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Dunwoody's Signs - What Happened?

Councilman Terry Nall is asking city officials to report on what happened to the city's $40,000 effort to design and install new wayfinding signs.

What snuffed out the launch of the new signs around Dunwoody? One Dunwoody council member is asking for an explanation.

Councilman Terry Nall inquired at Monday's council meeting for a "post-mortem" account of why Dunwoody's sign project ended almost as quickly as it began.

He said he had talked to a few people who were involved in a review of the signs before they were presented to the council and the public at large. The people he talked to didn't feel that their input was followed, Nall said.

Do you think the signs could have been changed to make them work? And how?

The city spent about $40,000 designing signs that received little support from the public in the brief period of time that they were under consideration.

Dunwoody officials sent out a newsletter asking for comments. Less than a week later, on July 17, .

The backlash against signs seems mostly based on their use of the city's branding effort. One of the variations is a blue and lime-green color pallete with what some have criticized as a corporate-looking font. 

An put on display the negative reaction to the signs.

"The logo and these signs are terrible. They are very tacky. The signs should have a more traditional look with stone and more neutral colors," said one commentor.

Some residents that the city of Dunwoody heard from have said that the natural materials and a toned-down color pallete is exactly what they were calling for - to little effect.

However, Bob Mullen, the city's spokesman, has said that the input of the sounding board was taken into consideration.

Asked to provide an example of a change made after public review, Mullen pointed to the mock up of the Windwood Hollow Park sign.

While it still is in keeping with the branding effort, with a blue background and the large, lime-green asterisk, the footing of the sign has a natural stone element that was suggested by members of the city's sounding board, Mullen said. 













Rob Augustine July 25, 2012 at 05:16 PM
In my opinion you have to get rid of the asterisk. It does nothing for the signage at all. Then some more appropriate colors on the brick or stone base. Lime green and brighter blue don't work. Perhaps a dark blue with cream or ivory colored letters gets a bit closer to appealing. Think colonial colors. Think this should fit in with the. Village theme. Think we are going to be looking at these signs all the time for a long time.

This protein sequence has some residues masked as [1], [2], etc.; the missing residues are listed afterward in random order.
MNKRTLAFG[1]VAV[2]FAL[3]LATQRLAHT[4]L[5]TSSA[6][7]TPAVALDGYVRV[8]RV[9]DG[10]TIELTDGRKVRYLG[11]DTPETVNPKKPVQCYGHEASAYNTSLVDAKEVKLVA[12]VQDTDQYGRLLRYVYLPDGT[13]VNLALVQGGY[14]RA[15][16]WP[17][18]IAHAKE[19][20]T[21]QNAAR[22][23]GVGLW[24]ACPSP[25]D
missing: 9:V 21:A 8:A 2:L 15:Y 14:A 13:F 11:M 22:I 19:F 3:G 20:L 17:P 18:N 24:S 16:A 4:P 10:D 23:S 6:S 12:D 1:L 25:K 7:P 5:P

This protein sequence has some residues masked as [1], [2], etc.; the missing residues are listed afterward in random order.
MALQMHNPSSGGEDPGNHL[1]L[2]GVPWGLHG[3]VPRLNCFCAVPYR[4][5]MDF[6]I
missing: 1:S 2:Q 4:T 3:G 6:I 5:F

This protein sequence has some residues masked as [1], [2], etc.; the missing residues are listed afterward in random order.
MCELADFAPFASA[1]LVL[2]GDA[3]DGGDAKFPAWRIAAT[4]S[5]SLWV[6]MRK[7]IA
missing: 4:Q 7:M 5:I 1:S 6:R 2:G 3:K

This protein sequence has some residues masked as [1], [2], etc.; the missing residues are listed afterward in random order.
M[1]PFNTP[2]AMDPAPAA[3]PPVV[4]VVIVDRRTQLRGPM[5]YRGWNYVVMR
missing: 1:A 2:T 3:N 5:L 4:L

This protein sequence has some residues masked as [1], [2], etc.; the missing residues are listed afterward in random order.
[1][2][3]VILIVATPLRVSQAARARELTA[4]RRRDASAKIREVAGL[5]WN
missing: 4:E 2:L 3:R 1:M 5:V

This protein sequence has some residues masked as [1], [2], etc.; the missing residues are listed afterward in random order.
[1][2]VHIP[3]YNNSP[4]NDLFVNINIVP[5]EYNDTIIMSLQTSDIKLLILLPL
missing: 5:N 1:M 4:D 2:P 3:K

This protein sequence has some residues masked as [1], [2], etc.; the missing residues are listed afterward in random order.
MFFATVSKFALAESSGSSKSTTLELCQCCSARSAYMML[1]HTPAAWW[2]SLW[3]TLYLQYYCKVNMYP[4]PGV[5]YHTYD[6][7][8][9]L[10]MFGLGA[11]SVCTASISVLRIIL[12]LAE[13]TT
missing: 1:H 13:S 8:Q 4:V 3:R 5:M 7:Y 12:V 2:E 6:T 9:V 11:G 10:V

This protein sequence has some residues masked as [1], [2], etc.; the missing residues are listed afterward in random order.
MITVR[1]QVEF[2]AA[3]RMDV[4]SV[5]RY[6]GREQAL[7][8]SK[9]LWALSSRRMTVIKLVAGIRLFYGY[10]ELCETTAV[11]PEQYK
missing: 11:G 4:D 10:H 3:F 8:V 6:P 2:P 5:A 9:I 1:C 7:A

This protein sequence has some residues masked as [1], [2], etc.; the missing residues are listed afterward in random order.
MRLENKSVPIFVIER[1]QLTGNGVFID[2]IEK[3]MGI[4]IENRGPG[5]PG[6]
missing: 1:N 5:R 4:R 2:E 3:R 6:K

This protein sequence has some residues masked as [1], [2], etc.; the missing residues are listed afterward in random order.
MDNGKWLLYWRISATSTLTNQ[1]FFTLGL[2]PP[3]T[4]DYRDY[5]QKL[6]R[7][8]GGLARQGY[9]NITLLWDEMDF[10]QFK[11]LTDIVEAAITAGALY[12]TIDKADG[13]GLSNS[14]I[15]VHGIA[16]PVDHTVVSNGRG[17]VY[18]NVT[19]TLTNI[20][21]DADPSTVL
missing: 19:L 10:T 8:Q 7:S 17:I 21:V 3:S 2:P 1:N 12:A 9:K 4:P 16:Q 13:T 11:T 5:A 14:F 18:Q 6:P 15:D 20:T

Adrienne Duncan July 25, 2012 at 05:48 PM
City Hall has some decisions to make about the branding effort. Some are cheap, some are expensive. I don't believe the signage effort was a total epic fail. They were just too avant garde and didn't try to incorporate the sense of history and continuity with the present and future that was indicated on the branding research results. http://sdocpublishing.blogspot.com/2012/07/dunwoody-branded-signage-pt-2-what.html
jimmie July 25, 2012 at 10:59 PM
more cops, less branding
DunwoodyWorkingMan July 27, 2012 at 04:31 PM
Jason, Can you change it so we in Dunwoody don't have to view comments from the metro Atlanta stories like T SPLOST? I like reading the dribble from Rob, Chip, Jimmie and others but not from non Dunwoody people
Jason Massad July 27, 2012 at 05:54 PM
WorkingMan, the short answer is no, I can't. The comments you're seeing on the homepage will be people from other Patches if the article is regional, such as the TSPLOST discussion. It also, of course, will reflect recent comments from articles like this one, that are unique to Dunwoody Patch. If you are particularly interested in following the conversations on a story, the box below the comment box will allow you to track comments throuhg your e-mail, which you may already know.
DunwoodyWorkingMan July 29, 2012 at 05:37 PM
Jason, The Chick Fil A comment section is turning people off of Patch. You have the same ten fools bantering back and forth. Please consider limiting these regional stories. I like the Dunwoody Patch but not interested in a metro Atlanta Patch.
jimmie July 31, 2012 at 01:57 AM
More, more cops, less progressive branding. Simple metal signs like the ones on 285 that say city of dunwoody are fine (maybe slightly smaller)
Kerry August 01, 2012 at 08:08 PM
Have a contest and invite all local schools and artists to submit their concept. If it is chosen, the city will award them a $5,000 scholarship, or cash award. Allow the community the opportunity to create the brand. Just sayin'.......
jimmie August 07, 2012 at 01:18 AM
Kerry's idea is great!

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